How The Magazine Industry Can Save Itself (Hint: Not iPad Apps)

Computer and magazine

The top priority for most magazine executives today seems to be building iPad apps. Yet the user experience of a print magazine is unmatchable: they’re cheap, never out of battery charge, not a target for thieves and they have twice the screen space when spread as an iPad screen. Magazines might have a place in our connected future, but they risk losing a generation if they don’t modernize their subscription systems instead of trying to compete with Angry Birds.

Consider my recent experience renewing my favorite magazine, The Week: My subscription was given to me as a gift. After a couple weeks of not receiving issues, I figured something was up. After looking into it, I found my subscription had expired. I’d have known this from their mailings, had I not gotten into the habit of throwing out all letters from magazines due to their high rate of silly offers. I went to TheWeek.com, clicked “Subscribe now”, which goes to a page that doesn’t match their design hosted by palmcoastd.com that asks me to pay $49.50 for the next year. I checked “Check here if you want us to bill you later” and they sent me an invoice, in the mail (you read that right, no “e”). Who does that anymore? So I had to type the code from the mailed invoice into a web form so I could pay by credit card.

In Japan you can buy a coke from a vending machine with your phone. The magazine industry’s still mailing invoices?

The Week isn’t unique in this regard. The vast majority of magazine subscription systems are woefully out of date. I recently bought a Groupon (NSDQ: GRPN) for a year’s print and digital subscription to The Economist. How long till I get the first issue? “Allow 5 weeks for delivery of 1st issue,” according to their fine print. When I bought a Groupon to Dos Toros I used it that very night for a delicious burrito. Amazon (NSDQ: AMZN) Prime will ship me a microwave in two days at no additional cost. Even the hottest new Apple (NSDQ: AAPL) products get only backed logged for a week or two. Why do those otherwise clever Brits at The Economist take 5 week to fill a new order for a product they’ve been making for over 150 years?

It’s time for the magazine industry to take a page from companies like Netflix (NSDQ: NFLX) and Spotify: charge by the month, require a credit card, auto-renew payments and let people cancel anytime.

Subscriptions in this modern style are fueling impressive revenue growth of companies serving a wide variety of consumers and corporate clients, including Dropbox, GigaOM, Birchbox, 37signals, JibJab and MailChimp. (My company recently adopted this model by introducing a professional version of Muck Rack.) Here’s why magazines should do it too:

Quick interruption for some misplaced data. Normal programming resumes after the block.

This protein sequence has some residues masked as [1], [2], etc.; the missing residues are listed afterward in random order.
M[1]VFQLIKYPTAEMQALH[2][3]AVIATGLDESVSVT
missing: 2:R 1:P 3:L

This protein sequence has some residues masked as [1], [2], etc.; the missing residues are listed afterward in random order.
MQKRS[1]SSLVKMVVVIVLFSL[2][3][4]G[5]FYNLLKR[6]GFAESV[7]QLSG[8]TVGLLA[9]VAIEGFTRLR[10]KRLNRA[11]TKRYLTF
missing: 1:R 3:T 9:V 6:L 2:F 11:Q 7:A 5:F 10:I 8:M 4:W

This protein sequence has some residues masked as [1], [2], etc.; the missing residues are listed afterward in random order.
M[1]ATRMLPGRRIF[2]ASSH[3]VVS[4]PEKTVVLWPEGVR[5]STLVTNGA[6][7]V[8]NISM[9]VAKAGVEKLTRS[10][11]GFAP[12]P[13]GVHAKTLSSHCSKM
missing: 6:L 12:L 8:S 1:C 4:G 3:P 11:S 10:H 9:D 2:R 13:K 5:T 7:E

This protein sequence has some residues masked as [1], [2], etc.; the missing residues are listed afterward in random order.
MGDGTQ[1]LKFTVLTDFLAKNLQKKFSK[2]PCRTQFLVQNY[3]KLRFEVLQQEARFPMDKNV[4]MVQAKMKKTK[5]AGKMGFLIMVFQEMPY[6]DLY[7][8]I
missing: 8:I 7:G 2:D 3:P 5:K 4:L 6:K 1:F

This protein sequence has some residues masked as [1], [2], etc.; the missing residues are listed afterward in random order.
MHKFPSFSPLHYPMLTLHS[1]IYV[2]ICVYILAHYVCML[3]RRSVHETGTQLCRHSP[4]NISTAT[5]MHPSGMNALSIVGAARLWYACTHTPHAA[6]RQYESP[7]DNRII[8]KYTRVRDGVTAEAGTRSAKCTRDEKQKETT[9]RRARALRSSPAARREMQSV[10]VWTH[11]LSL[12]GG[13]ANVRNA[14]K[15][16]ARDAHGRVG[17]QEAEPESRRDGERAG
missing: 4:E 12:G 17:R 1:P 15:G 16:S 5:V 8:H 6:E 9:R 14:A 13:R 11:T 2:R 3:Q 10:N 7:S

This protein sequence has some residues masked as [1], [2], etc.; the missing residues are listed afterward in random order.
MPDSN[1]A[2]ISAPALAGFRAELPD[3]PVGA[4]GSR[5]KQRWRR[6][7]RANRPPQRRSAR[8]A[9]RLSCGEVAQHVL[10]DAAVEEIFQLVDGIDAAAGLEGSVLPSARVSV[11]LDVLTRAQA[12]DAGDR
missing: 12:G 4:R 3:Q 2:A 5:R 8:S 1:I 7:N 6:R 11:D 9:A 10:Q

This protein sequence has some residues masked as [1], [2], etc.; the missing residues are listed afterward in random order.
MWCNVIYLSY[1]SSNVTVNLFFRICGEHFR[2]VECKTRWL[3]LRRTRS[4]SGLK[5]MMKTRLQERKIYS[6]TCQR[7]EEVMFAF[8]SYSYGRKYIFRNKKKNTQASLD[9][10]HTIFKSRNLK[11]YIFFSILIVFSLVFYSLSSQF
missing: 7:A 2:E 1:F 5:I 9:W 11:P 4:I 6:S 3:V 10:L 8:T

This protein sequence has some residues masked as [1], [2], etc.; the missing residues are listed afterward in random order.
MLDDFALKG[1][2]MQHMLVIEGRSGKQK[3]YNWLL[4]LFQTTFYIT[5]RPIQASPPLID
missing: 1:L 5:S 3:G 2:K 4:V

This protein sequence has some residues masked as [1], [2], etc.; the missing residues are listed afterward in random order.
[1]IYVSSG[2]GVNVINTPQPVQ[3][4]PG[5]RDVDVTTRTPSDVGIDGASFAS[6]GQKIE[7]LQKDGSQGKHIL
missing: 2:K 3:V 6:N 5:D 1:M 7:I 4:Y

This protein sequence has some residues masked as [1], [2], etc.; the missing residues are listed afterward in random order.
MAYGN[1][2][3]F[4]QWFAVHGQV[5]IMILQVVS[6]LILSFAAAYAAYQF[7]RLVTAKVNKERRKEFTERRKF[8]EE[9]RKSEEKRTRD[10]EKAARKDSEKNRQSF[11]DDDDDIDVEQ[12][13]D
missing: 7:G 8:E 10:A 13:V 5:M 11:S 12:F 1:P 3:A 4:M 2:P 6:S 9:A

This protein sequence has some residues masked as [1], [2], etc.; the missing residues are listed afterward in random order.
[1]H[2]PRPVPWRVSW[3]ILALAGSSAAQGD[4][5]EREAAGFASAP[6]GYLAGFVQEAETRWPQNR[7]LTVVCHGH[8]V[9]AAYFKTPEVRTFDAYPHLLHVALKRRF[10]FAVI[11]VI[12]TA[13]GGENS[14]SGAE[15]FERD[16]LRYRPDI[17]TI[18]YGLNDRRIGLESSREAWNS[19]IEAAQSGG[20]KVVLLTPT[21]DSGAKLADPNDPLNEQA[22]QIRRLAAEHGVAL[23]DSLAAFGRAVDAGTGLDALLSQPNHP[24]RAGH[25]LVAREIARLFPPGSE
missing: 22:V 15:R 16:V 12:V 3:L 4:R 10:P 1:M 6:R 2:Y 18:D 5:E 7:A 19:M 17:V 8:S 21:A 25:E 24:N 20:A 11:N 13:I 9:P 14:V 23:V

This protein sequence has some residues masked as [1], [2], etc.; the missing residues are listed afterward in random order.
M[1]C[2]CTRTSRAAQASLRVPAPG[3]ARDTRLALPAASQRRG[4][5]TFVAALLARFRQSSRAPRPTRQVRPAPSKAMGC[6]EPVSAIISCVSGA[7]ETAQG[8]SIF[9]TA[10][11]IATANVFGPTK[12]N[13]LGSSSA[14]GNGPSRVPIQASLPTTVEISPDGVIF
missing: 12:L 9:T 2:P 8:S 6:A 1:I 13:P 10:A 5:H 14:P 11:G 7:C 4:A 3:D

Monthly fees appear lower than yearly fees. Even cable companies have figured this out. Time Warner Cable (NYSE: TWC) is offering me cable and internet for about $150/mo. Would you reconsider your cable package if they asked for $1,800 a year? You can buy a MacBook Air and iPad for that! Subscribing to The Week at $4.13/month, or even $5/month (which would more than cover the additional credit card fees), sounds pretty good.

More people will subscribe. If people know they can cancel anytime, they’ll be more likely to subscribe. Even better, offer a 30 day money back guarantee like we do.

You never have to ask people to renew: With monthly reoccurring billing, the default behavior is renewing. If you don’t yet appreciate the power of defaults just read AOL’s income statement.

Selling additional products is easy. If I want an additional DVD from Netflix, I don’t have to type in my credit card again. Magazines could let customers buy their books, tickets to their event and other new product with one click.

It will make you better. Once you’ve moved to a cancel anytime model, there’s a huge incentive to invest in your product and provide great customer service to lower your attrition rate. All they money and effort that you spent spamming your subscribers with begging letters and weird gift offers could go into figuring out what the future of magazines truly are.

Magazines need to pay attention to the frontier of technology. But it’s hard to successfully pioneer tomorrow’s media technology if today’s experience is arcane. Creating a better subscription system now is an investment that will lead to a great relationship with customers that can transcend paper and digital screens.

Gregory Galant is the CEO of Sawhorse Media, a network that includes the Shorty Awards, Muck Rack and Listorious. He blogs at Motivatr and can be followed on Twitter @Gregory.

This article originally appeared in Sawhorse Media.

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